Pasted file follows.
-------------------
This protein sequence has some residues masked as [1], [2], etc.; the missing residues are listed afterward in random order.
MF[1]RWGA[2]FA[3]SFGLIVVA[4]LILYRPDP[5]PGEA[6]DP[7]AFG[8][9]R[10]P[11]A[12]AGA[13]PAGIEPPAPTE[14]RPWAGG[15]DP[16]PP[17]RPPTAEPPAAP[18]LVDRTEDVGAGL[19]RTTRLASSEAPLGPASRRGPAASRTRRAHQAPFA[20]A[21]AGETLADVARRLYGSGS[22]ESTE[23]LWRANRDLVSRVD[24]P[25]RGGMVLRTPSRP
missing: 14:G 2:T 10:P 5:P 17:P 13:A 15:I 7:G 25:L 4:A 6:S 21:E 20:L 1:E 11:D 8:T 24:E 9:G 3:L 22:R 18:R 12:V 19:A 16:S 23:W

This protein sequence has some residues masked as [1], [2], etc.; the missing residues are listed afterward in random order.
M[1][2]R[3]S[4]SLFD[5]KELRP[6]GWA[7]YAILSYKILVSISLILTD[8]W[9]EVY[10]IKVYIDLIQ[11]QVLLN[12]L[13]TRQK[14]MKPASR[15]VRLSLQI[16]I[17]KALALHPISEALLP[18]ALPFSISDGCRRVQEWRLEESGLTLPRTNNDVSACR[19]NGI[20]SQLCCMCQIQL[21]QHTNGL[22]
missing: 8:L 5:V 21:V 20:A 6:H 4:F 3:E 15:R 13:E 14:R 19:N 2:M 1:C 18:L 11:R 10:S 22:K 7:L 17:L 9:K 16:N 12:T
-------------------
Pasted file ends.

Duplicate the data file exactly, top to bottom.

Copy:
This protein sequence has some residues masked as [1], [2], etc.; the missing residues are listed afterward in random order.
MF[1]RWGA[2]FA[3]SFGLIVVA[4]LILYRPDP[5]PGEA[6]DP[7]AFG[8][9]R[10]P[11]A[12]AGA[13]PAGIEPPAPTE[14]RPWAGG[15]DP[16]PP[17]RPPTAEPPAAP[18]LVDRTEDVGAGL[19]RTTRLASSEAPLGPASRRGPAASRTRRAHQAPFA[20]A[21]AGETLADVARRLYGSGS[22]ESTE[23]LWRANRDLVSRVD[24]P[25]RGGMVLRTPSRP
missing: 14:G 2:T 10:P 5:P 17:P 13:A 15:I 7:G 25:L 4:A 6:S 21:E 20:L 1:E 11:D 8:T 24:E 9:G 3:L 22:R 18:R 12:V 19:A 16:S 23:W

This protein sequence has some residues masked as [1], [2], etc.; the missing residues are listed afterward in random order.
M[1][2]R[3]S[4]SLFD[5]KELRP[6]GWA[7]YAILSYKILVSISLILTD[8]W[9]EVY[10]IKVYIDLIQ[11]QVLLN[12]L[13]TRQK[14]MKPASR[15]VRLSLQI[16]I[17]KALALHPISEALLP[18]ALPFSISDGCRRVQEWRLEESGLTLPRTNNDVSACR[19]NGI[20]SQLCCMCQIQL[21]QHTNGL[22]
missing: 8:L 5:V 21:V 20:A 6:H 4:F 3:E 15:R 13:E 14:R 19:N 2:M 1:C 18:L 11:R 10:S 22:K 7:L 17:L 9:K 16:N 12:T